Ah, those Budget traditions. Where would we be without them? Top of the list must come the Augustinian projection for the fall in the gap between spending and income, a mysterious process whereby a few years out it magically falls close to zero. This has not actually happened since Gordon Brown claimed to have balanced the Budget by fiddling the figures, all those years ago, but here it is once more. At least with Brown, you knew whose Budget it was. Rishi Sunak’s is, essentially, his master’s voice. The idea of treasury independence is laughable.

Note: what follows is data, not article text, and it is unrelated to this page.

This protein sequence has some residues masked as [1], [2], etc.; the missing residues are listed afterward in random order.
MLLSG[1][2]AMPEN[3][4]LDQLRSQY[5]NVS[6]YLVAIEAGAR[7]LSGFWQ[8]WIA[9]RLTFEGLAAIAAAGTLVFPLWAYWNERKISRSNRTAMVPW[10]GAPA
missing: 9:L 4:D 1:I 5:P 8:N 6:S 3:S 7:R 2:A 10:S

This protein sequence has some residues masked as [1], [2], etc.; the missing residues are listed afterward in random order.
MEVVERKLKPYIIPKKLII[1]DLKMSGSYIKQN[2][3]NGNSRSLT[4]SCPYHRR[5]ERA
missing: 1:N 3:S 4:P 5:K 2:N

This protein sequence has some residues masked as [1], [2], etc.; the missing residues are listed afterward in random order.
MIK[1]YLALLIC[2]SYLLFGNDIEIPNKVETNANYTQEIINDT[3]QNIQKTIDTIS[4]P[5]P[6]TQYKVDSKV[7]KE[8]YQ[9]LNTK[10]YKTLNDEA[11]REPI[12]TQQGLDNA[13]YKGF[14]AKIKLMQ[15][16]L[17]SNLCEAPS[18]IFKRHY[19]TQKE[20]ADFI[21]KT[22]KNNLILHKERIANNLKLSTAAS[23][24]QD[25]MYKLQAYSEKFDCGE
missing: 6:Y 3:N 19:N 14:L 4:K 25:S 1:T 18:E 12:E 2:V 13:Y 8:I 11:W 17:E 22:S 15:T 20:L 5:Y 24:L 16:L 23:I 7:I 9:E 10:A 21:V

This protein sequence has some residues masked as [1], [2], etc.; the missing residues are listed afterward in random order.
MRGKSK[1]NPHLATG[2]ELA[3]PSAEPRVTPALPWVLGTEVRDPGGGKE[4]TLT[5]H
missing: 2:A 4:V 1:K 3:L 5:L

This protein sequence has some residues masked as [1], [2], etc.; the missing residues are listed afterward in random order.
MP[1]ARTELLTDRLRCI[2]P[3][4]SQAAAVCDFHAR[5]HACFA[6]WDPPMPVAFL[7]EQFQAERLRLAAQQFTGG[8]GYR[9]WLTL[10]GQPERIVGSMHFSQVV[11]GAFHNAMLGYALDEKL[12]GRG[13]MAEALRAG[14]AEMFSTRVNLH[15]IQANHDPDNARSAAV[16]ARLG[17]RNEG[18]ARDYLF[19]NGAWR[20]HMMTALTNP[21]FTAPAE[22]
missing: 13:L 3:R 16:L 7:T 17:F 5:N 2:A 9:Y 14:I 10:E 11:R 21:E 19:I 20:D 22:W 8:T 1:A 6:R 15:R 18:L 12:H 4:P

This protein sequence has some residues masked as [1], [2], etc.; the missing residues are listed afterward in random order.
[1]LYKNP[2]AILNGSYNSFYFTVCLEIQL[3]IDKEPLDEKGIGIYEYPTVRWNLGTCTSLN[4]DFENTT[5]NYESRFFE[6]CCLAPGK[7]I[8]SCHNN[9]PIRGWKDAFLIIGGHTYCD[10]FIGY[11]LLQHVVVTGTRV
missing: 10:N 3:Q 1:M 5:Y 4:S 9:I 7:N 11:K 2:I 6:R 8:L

On the published charts, there is nothing so vulgar as actual numbers, merely a projection of both government income and spending as a percentage of future gross domestic product, itself a guess, or estimate as the Office for Budget Responsibility prefers to call it. Its first estimate is for a Panglossian 6.5 per cent growth figure for the current year. It is a measure of how the OBR is now viewed as the nearest thing we have to an economic oracle that this remarkable figure has not been widely questioned. Where the Treasury forecasts were (obviously) an inside job, the OBR stands slightly outside the process, transferring its credibility to the chancellor of the day.